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Transplant Proc. 2007 Jan-Feb;39(1):103-8.

Conversion from mycophenolate mofetil to enteric-coated mycophenolate sodium in stable maintenance renal transplant patients: pooled results from three international, multicenter studies.

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  • 1University Hospital Essen, Department of Nephrology, Essen, Germany. frank.pietruck@uni-essen.de

Abstract

BACKGROUND:

Mycophenolate mofetil (MMF) is effective in renal transplant patients but concerns remain over its gastrointestinal (GI) tolerability. Enteric-coated mycophenolate sodium (EC-MPS; myfortic) has been developed with the intention of improving mycophenolic acid-related GI tolerability.

METHODS:

Data were pooled in a planned analysis of three subprotocols of the myfortic Prospective Multicenter Study (myPROMS). In a 6-month study, efficacy and safety of converting stable renal transplant recipients from MMF to a bioequivalent dose of EC-MPS for mycophenolic acid exposure were evaluated. Treatment efficacy was recorded and graft function was assessed by measuring serum creatinine and estimating creatinine clearance. Adverse events (AEs) and infections were monitored and the incidence of EC-MPS dose changes was recorded.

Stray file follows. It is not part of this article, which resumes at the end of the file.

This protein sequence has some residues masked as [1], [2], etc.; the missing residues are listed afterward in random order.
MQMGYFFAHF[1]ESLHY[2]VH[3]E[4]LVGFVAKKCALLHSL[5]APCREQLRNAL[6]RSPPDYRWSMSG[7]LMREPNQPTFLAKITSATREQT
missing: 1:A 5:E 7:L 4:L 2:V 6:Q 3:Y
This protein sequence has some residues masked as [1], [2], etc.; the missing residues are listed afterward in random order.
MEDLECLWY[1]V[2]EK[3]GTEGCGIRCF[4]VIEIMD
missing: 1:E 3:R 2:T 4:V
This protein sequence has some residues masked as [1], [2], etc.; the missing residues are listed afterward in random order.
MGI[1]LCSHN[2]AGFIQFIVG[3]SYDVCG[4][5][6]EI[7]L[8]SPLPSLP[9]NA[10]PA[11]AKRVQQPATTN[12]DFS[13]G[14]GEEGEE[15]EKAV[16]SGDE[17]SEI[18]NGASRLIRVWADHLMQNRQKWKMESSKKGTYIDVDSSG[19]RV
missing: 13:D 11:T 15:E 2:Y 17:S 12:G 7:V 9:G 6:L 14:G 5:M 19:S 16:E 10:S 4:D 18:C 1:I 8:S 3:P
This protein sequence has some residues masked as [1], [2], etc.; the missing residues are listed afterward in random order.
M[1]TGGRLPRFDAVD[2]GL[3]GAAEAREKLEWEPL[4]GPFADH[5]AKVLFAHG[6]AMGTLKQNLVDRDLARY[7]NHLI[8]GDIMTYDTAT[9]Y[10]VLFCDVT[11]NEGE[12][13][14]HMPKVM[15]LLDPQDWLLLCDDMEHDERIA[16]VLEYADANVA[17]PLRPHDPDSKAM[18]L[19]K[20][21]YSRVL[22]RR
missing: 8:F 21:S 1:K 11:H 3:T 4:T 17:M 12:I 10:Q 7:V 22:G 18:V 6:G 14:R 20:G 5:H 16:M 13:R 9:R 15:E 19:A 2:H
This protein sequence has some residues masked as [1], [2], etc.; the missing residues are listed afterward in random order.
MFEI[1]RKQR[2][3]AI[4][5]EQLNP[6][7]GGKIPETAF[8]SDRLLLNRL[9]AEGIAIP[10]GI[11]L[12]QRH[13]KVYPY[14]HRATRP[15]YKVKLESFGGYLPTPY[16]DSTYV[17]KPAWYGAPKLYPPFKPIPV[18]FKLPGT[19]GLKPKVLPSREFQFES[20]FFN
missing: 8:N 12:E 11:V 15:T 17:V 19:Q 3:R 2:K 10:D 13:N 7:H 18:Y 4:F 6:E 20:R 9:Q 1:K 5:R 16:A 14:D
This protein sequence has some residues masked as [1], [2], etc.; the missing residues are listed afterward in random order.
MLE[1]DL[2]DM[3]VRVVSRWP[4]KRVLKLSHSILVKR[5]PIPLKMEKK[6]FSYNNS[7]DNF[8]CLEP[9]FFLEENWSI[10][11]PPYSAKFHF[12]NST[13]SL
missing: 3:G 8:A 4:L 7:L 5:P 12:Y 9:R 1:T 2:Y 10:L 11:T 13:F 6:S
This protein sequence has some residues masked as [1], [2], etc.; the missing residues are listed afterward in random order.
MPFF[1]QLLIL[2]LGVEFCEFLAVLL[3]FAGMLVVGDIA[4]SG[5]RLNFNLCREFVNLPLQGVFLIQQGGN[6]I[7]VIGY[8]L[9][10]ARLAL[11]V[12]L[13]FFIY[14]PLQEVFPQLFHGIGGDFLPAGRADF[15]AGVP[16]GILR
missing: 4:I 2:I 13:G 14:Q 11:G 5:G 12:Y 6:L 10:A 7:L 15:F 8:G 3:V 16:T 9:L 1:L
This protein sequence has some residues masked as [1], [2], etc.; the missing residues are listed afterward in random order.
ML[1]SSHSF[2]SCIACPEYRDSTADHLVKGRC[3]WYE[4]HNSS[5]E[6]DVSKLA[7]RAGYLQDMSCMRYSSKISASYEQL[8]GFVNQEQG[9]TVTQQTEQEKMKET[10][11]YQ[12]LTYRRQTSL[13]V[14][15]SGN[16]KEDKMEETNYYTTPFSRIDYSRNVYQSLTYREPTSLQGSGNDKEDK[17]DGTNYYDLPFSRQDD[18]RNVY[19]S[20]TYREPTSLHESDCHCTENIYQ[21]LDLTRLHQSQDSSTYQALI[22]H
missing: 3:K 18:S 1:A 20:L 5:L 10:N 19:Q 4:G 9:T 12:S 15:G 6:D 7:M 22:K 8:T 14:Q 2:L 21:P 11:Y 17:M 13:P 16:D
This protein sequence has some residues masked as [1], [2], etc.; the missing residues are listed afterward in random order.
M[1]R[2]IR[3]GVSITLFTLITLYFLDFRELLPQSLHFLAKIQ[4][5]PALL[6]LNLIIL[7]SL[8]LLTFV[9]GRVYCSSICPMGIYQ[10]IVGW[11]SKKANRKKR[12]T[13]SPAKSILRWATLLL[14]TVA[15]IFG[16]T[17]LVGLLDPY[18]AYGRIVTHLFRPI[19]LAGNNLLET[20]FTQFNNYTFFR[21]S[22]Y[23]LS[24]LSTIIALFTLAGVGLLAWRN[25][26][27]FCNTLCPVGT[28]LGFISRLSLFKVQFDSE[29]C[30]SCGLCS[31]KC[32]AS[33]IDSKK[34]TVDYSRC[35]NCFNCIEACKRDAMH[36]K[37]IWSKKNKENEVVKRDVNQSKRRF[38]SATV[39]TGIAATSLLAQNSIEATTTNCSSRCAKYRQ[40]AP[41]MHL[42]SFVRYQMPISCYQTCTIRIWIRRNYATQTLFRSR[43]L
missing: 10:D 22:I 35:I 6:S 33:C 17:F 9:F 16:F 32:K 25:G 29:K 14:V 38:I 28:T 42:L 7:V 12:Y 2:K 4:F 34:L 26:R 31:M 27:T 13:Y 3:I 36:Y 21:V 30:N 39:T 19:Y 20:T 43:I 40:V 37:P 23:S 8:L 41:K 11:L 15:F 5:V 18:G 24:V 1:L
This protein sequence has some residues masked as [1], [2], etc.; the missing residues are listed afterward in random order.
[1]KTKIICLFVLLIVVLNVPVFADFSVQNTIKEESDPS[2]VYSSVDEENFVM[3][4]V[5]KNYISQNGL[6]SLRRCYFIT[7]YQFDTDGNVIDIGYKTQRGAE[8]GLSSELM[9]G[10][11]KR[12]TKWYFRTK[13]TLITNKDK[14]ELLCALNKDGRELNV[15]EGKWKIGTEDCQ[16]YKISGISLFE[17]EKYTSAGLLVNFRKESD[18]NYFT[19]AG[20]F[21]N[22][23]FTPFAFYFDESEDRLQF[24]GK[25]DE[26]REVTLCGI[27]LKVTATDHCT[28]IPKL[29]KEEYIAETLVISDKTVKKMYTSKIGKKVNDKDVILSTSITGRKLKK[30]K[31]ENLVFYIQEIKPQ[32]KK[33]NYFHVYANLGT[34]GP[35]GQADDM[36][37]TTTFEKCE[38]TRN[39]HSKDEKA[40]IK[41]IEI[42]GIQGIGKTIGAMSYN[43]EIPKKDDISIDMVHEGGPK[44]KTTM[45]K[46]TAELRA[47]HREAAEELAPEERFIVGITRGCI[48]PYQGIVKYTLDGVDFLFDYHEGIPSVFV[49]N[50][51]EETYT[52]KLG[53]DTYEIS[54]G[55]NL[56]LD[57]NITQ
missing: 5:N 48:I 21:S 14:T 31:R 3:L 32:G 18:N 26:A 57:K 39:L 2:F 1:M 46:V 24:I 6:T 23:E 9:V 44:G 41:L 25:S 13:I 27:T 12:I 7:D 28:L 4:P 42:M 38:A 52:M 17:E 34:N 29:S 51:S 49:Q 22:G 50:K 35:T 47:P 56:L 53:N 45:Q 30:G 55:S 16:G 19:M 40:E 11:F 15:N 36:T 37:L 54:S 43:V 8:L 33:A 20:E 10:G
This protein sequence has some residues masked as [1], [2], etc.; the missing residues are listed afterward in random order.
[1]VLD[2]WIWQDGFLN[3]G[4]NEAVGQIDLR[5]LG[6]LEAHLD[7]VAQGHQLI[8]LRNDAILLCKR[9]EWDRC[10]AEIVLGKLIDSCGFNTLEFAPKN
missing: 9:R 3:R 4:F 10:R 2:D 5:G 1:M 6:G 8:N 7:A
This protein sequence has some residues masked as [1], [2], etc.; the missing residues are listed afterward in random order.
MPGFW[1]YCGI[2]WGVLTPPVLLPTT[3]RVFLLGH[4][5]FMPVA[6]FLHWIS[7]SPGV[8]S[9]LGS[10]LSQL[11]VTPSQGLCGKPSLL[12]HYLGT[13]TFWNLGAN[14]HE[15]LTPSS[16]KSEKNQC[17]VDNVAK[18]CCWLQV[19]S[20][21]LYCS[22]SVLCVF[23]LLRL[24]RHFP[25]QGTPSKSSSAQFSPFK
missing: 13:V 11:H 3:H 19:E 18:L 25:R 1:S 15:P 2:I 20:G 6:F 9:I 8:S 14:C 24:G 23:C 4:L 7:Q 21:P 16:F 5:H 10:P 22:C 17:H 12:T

RESULTS:

A total of 588 patients were recruited, 564 (96%) of whom completed the study. The rate of treatment failure (defined as biopsy-proven acute rejection, graft loss, or death) was 1.9%, with no episodes of graft loss and only one death reported during the study. Renal function remained stable throughout the trial. EC-MPS was well tolerated; the majority of AEs were mild or moderate in severity. Dose reductions or interruptions were required by 6.3% and 1.9% of patients, respectively. Gastrointestinal AEs occurred in 138 patients (23.5%). The rate of dose adjustment as a result of a GI AE was 2.2%.

CONCLUSIONS:

Equimolar conversion from MMF to EC-MPS in maintenance renal transplant patients was safe and maintained efficacy.

PMID:
17275484
[PubMed - indexed for MEDLINE]
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